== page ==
South Africa leads the continent in terms of the number of cybersecurity risks identified, according to the report of 2022 Africa Cyberthreat Assessment report from INTERPOL.
The country had 230 million threat detections in total by 2022. Morocco came in second with 71 million people.
219 million of the 230 million detected threats in the country were e-mail-related threats. South Africa also had the largest number of attempted ransomware and enterprise email compromises.
Accenture classified South Africa as having the third greatest number of cybercrime victims worldwide, at a cost of R2.2 billion per year, emphasizing the exploitation of these cyber vulnerabilities within the country.
The country’s degree of cybercrime is further shown by the fact that it had a 100% surge in mobile banking application fraud and is anticipated to suffer 577 malware attacks each hour.
According to the South African Banking Risk Information Centre, “gross fraud losses on South African-issued cards increased by 20.5% from 2018 to 2019” as a result of CNP fraud and banking malware assaults, putting South Africa second only to Russia.
Cryptocurrency scams are another developing worry for South Africa, in which threat actors attempt to defraud victims of their cryptocurrency. South Africa has experienced two large-scale cryptocurrency frauds in the recent year.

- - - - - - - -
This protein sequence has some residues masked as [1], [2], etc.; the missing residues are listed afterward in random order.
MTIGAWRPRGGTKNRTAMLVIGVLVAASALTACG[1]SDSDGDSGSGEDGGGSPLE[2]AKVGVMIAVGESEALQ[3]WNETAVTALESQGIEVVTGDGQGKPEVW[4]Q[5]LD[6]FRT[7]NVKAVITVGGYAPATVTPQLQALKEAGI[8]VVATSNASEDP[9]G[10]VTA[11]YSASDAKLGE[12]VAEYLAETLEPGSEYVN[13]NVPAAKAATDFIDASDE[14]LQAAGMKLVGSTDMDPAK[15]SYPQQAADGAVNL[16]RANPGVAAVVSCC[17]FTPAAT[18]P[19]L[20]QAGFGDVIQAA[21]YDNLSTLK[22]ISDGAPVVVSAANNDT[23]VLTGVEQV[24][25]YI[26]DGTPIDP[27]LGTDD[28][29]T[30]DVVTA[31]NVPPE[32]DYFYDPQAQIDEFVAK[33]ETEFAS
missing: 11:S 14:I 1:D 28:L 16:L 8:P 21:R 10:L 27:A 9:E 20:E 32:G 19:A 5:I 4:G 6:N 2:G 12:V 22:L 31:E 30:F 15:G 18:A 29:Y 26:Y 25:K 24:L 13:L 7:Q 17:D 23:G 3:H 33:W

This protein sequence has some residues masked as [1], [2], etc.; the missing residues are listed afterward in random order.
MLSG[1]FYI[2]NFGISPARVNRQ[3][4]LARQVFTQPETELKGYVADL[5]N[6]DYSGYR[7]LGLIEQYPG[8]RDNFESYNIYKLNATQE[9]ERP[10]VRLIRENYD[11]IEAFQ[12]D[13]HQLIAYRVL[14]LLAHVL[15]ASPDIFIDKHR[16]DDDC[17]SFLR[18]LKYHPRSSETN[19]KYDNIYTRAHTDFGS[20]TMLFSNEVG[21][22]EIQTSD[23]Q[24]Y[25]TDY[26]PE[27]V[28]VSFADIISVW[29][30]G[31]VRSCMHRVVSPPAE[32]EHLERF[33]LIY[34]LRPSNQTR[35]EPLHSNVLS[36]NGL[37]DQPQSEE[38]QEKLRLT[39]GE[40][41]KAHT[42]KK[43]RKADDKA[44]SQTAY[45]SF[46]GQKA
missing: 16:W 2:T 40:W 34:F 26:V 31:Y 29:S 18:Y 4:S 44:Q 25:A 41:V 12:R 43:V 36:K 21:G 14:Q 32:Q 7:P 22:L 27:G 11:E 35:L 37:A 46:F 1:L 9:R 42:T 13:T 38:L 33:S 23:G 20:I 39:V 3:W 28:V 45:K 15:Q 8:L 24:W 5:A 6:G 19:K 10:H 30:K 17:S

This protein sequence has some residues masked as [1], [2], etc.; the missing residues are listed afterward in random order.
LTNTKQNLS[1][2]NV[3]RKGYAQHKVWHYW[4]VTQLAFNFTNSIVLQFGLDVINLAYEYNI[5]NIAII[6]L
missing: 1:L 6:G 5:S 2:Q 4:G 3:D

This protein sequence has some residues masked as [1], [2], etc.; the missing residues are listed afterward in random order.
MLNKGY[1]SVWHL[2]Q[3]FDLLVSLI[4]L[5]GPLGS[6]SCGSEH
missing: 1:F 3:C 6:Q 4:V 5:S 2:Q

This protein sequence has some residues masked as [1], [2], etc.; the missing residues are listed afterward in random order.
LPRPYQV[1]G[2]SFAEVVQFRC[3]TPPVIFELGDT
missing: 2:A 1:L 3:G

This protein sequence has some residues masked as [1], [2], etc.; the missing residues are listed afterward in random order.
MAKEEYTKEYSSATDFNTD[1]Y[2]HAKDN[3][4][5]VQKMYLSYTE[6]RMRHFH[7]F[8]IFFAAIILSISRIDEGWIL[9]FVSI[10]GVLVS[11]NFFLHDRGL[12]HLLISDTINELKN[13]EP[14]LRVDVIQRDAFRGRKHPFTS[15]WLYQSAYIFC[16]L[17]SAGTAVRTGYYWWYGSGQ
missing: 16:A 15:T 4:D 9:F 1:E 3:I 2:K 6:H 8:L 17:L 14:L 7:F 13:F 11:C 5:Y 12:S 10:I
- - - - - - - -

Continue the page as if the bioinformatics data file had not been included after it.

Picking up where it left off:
The first was a Ponzi scheme in which Mirror Trading International allegedly defrauded thousands of investors out of $588 million in Bitcoin in 2020.
The second instance was Africrypt, a trading company whose founders allegedly stole $3.6 billion from investors in April 2021.
Cryptocurrency scams are very profitable in South Africa, which is one of the top ten nations in the globe where threat actors received the most cryptocurrency from illegitimate addresses.
Aside from investment scams, wallet phishing is a growing threat in the cryptocurrency space, in which threat actors use false or misleading advertisements, imposter domains, fake wallets, or decentralised finance platforms to obtain a victim’s cryptocurrency wallet private keys, allowing them to steal funds from the victim’s account.
According to the research, South Africa was also the country most extensively afflicted by targeted ransomware in the first quarter of 2021, with assaults involving ransomware families such as Crysis, Nefilim, Ryuk, Clop, and Conti.
Egypt was the next most impacted country, with a similar profile of targeted ransomware detection, and Tunisia was the third most affected. Nigeria occupies a tail eighth position in the report
With an internet penetration rate of more than 70%, it appears that the enormous number of South Africans online presents an opportunity for hackers to prey on naïve internet users.